Aprilis, anno Domini 1790, ætatis 82.
Mary Humphreys, Johannis Humphreys vidua, necnon praedicti P. Doddridge
filia. Obiit die Junii octava, anno Domini 1799, ætatis 66.
Anna Cecilia Doddridge, postrema superstes filia praedicti Philippi Doddridge.
Ob. 3 die Augusti, A.D. 1811, ætatis suae 74.
Maria, sola charissima filia Johannis Doddridge Humphreys et Mariae
uxoris ejus. Ob. 27 die Novembris A.D. 1811, ætatis suae 14.
Memoriae sacrum Johannis Doddridge Humphreys, gen. Obiit 3 die Dec.
A.D. 1813, ætatis suae 53.
[339] There are General and Particular Baptists: the former are Arminians, and the latter Calvinists.
[340] In the "Account of the Persecutions of the People called Quakers," for demands recoverable under the acts of 7 and 8 William III. it is stated that, in 1703, "William Pumphrey, of Tewkesbury, was presented in the exchequer for tithes of about five pounds value, at the suit of John Matthews, vicar." He was subsequently imprisoned in the borough gaol.
[341] Perhaps the oldest Friends' meeting-house in this part of the county was at Stoke Orchard, about four miles from Tewkesbury, where there is still a burial ground, though it is now rarely or never used. For a long period, the monthly meetings were held alternately at Tewkesbury and at Stoke.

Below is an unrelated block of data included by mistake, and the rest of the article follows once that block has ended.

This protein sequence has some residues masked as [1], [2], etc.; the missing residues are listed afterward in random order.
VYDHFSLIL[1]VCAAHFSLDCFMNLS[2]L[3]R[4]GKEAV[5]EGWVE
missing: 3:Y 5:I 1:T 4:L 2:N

[342] The Society of Friends have also an inclosed burial ground adjoining the church-yard at Corse, on an estate belonging to James Wood, esq. of Gloucester, to whom they pay 6s. 8d. yearly for a right of road, though they make no use whatever of it. This property is held on lease, for a long term; the society would willingly relinquish their right to it, but the cautious banker cannot be persuaded to yield up his claim upon them, for a less douceur than ten pounds!
[343] Sum say that Theocus chapelle was aboute the place wher syns the Jues synagoge was." Leland.
[344] Ancient and Present State of Gloucestershire, 1712.
[345] 1259. In this yere also, fell that happe of the Jewe of Tewkysbury, which fell into a gonge upon the Satyrday, and wolde not, for reverence of his sabot day, be pluckyd out; whereof heryng the Erle of Gloucetyr, that the Jewe dyd so great reverence to his sabbot daye, thought he wolde doo as moche unto his holy day, which was Sonday; and so kepte hym there tyll Monday, at whiche season, he was foundyn dede." Fabyan's Chronicle.
[346] Lel. Itin. vol. vi. p.90. edit. 1769.

OCR/transcript by Rosemary Lockie in October 2015.